Promoting the Bluejays

This week’s blog features a Q & A with Creighton assistant sports information director Glen Sisk. Sisk serves as the primary contact for the Jays women’s soccer team. He provides game notes, takes stats and writes press releases, all while serving as the connection between the athletes and coaches and the media. Because Sisk does most of his work in the office and the press box, many people don’t even know his position exists. His job is actually one of the most important for the Creighton women’s soccer team. Without his insight, fans and the media would have to guess about stats and other information pertaining to the team.  My hope is that through this post you will gain a greater knowledge and appreciation of Sisk’s job as the primary contact for the women’s soccer team.

Jara
Junior Alyssa Jara attempts a shot during a match against New Mexico State.

Q: How does your perspective of the team differ from a journalist?

A: Part of my job is to put forth the most positive spin that I can for the team. As a journalist I would be somewhat objective and try to look for the best story. In sports information, what we do is try to create the most positive story that we can; and consistently putting out information to facilitate a better story for our program.

Q: What are your main goals as the contact for soccer?

A: The main goal, first and foremost, is to increase publicity; that is the one thing you consistently try to do. You realize that we’re not going to get the coverage that baseball gets, let alone men’s basketball gets, but we try to get it out so people will use it. For example, I know that Marje Ducey is the contact from the World-Herald, and if I get her the notes a day to two days ahead of time she’s more likely to use them. Whereas if I put more time into them they may be better notes, but not used. So what’s the point?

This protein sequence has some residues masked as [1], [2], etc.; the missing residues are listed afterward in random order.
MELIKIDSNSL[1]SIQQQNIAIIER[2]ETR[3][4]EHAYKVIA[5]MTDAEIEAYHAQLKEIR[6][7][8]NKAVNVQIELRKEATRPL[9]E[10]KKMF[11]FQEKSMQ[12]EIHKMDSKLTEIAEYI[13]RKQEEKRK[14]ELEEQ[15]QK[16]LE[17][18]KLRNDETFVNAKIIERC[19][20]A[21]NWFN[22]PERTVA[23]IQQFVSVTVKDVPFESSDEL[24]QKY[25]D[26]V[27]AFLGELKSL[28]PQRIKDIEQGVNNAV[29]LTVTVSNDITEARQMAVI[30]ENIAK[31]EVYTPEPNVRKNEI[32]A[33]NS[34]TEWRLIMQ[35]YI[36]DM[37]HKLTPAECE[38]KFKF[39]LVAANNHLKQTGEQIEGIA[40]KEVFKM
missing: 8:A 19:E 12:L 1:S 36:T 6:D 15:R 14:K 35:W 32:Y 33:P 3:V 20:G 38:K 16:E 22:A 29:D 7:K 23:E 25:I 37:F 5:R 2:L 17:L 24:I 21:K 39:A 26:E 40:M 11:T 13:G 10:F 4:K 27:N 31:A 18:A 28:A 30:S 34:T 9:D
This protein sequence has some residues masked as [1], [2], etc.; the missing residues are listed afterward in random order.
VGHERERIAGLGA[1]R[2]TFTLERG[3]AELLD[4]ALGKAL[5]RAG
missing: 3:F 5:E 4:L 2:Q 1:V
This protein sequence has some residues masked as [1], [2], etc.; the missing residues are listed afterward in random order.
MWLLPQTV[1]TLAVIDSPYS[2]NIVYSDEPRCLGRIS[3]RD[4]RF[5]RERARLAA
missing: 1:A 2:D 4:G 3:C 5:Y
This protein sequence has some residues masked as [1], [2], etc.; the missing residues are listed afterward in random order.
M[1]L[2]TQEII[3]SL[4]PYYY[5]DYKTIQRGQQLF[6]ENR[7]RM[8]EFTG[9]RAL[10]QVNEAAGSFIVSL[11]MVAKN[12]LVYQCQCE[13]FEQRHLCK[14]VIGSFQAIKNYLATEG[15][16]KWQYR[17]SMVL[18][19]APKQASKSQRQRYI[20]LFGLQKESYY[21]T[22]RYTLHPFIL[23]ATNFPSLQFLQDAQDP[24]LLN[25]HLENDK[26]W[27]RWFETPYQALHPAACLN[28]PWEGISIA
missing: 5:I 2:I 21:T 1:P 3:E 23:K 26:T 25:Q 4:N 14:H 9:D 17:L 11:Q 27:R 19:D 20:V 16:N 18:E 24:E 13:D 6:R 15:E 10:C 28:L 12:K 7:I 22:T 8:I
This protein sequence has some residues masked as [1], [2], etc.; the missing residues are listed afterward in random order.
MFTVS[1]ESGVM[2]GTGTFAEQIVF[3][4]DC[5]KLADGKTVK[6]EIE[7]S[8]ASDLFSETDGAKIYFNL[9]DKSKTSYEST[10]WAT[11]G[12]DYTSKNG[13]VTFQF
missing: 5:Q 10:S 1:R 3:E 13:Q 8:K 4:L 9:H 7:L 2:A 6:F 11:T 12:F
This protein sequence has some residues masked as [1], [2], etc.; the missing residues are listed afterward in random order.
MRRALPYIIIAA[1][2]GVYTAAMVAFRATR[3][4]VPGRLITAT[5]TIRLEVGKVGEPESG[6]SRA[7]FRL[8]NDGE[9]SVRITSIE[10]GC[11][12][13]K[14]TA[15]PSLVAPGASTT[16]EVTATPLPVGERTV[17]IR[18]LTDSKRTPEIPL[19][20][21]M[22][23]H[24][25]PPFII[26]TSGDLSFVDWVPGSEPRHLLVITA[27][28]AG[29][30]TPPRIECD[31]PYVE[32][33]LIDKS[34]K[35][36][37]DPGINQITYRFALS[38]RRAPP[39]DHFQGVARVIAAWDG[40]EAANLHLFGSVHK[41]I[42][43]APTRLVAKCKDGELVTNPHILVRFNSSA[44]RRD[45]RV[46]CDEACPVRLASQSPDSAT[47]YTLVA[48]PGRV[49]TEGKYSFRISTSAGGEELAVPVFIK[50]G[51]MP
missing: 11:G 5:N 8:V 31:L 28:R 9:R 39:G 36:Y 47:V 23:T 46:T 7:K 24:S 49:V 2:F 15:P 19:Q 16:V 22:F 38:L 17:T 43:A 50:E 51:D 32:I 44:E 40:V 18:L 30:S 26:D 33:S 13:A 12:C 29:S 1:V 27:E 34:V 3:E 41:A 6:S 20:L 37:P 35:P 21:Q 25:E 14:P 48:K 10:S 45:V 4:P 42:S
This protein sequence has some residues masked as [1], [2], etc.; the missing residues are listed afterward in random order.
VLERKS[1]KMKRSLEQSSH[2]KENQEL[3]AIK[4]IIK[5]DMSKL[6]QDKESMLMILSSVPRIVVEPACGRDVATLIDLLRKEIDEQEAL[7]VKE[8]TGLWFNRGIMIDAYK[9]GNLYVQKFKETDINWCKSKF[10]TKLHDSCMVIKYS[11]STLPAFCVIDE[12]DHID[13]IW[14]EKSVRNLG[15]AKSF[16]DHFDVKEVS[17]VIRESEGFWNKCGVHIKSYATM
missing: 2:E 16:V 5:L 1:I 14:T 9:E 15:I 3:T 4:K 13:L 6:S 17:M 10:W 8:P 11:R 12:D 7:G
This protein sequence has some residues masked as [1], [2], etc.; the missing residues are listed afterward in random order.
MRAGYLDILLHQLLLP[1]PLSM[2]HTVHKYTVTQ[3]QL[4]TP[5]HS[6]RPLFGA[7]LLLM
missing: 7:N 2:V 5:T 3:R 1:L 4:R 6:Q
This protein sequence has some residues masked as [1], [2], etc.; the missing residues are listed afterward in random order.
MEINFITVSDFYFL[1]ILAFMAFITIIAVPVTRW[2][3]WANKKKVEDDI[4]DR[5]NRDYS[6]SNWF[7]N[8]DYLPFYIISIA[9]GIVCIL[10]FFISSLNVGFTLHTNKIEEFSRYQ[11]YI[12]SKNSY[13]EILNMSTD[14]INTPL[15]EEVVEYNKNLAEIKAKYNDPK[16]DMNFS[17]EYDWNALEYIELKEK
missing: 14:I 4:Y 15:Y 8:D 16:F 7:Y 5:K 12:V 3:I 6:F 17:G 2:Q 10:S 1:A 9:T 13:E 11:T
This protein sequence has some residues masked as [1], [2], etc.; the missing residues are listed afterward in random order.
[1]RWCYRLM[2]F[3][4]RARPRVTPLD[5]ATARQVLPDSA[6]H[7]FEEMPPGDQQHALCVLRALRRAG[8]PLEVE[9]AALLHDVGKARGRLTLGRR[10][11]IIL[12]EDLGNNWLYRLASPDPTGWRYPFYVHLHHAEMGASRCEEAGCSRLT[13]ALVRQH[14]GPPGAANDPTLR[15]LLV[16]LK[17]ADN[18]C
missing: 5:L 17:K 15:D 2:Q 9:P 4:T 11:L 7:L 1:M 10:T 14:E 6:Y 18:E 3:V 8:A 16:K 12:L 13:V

Q: How is soccer different from any other sport you handle?

A: First and foremost, it was the sport that I had the least knowledge about when I got here. I certainly worked a soccer game or two at my former school, but it’s never something I was a direct contact for, and it’s not a sport I watched. I barely watched the World Cup for that point. But it also differs because of interest. In the United States, in the area, women’s soccer is not one that has a high interest. Finally, we haven’t been successful over the last couple of years. Those are all challenges when you’re trying to draw up interest and you’re trying to do everything you can to get coverage.

Q: What are the most challenging aspects of your position?

A: First and foremost, it’s trying to get people interested internally; that’s maybe the first challenge. You have to be interested in the game and part of that is connecting with your athletes and then getting the rest of the department to believe. When you have a 3-13-3 season, as they did two years ago, it hurts much more than that season. It hurts the morale of the athletic department; it hurts their overall view. And then last year we started off 2-1-1 in Big East play and dropped our last five; that just reinforced the 3-13-3. So they need to have some success this year because there’s only so much I can do if their not having success, and also I need to maintain a positive spin as much as possible; which can be challenging for myself as well.

Below is a glimpse of a new method of player promotion called “Bluejay Spotlight.”

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